5. On Page 111 you advise not to ask “What could you do to move to one point further up the scale?” Instead to ask “What might you notice if you moved one point further up the scale?” In groups the latter question often elicits a description of what “they” (someone else) would be doing. Therefore, I often ask individuals what they will do to move the team one point up the scale. Does this happen with individuals in counselling situations?

 In Summary

This is an excellent book that taught me much about using questions in conversations, not only with individuals but also with teams. For those readers who facilitate or team coach team workshops, I highly recommend that you add it to your collection of SF books along side those that are more focused on working in organisations, such as The Solutions Focus (Jackson and McKergow, 2007), Solution Focused Team Coaching (Dierolf, 2014) and Team Coaching With the Solution Circle (Meier, 2005). This will provide a really good all-round approach for SF facilitators and team coaches. For those who work in the support professions, I recommend you read it because I am sure that it will be of immense value to you.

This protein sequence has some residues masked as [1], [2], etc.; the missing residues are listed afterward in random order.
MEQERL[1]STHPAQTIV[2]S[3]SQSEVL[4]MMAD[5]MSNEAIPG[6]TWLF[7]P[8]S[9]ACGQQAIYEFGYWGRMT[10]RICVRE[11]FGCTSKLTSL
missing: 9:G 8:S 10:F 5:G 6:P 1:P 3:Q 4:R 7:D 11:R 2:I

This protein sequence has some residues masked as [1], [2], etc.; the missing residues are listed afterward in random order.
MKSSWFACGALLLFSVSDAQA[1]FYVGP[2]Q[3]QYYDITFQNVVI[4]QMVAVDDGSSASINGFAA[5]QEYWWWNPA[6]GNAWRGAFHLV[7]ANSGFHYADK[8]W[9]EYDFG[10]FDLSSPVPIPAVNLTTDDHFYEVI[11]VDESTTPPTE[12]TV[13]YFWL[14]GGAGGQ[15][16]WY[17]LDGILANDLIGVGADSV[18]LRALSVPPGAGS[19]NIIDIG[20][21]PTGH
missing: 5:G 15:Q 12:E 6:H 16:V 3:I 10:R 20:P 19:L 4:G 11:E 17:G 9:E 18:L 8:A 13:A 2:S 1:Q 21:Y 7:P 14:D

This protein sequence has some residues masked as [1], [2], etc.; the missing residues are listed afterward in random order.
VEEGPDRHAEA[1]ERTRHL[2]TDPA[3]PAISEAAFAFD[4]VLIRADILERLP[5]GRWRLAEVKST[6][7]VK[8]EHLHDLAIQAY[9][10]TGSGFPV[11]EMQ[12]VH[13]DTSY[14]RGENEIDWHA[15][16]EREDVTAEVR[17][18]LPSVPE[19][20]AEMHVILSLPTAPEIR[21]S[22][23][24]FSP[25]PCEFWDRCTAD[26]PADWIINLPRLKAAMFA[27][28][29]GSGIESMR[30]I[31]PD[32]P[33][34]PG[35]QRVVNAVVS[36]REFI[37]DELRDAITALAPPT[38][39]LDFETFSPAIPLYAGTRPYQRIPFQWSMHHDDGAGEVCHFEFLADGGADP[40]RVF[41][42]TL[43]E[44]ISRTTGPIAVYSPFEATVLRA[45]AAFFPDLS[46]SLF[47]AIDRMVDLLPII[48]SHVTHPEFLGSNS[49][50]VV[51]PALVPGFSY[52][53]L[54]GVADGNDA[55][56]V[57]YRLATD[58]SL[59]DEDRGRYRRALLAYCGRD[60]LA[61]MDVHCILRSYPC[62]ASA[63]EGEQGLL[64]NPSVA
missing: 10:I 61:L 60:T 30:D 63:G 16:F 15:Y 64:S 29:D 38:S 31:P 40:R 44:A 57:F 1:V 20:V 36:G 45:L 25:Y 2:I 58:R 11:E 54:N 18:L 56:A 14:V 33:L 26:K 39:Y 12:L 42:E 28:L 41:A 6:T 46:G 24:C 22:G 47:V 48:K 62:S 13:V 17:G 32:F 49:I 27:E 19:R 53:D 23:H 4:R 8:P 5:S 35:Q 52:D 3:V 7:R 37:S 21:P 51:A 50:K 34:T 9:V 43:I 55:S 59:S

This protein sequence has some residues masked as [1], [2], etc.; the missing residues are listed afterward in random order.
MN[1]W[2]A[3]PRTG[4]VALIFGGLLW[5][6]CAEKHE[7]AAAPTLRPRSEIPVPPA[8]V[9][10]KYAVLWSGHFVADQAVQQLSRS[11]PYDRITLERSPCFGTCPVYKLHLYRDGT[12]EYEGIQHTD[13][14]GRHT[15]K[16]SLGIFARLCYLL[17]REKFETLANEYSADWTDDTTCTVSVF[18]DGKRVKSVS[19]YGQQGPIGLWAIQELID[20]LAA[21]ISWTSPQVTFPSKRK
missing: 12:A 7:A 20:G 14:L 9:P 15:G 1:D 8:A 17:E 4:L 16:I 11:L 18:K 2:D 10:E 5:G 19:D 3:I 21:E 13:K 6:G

References

Dierolf, K. (2014). Solution Focused Team Coaching. Frankfurt: Solutionsacademy Verlag

Jackson, P.Z., and McKergow, M. (2007). The Solutions Focus: Making coaching & change SIMPLE. (2nd edition). London: Nicholas Brealey Publishing

Meier, D. (2005). Team Coaching with the SolutionCircle. London: SolutionsBooks

John Brooker
John Brooker
Co-President
SFiO Reviewed Practitioner
Editor of Interaction
Chapter Head
SFiO Contributor

John has over thirty years experience of leading people to collaborate effectively. He gained his leadership experience as a Senior Vice President in Visa International, working on international projects. Since 2004 he has used his leadership and Solution Focus expertise to enable people in multinational and national organisations to collaborate effectively. He is Co-President of Solution Focus in Organisations, an SFiO Reviewed Practitioner and has an MBA from The Open University in the UK.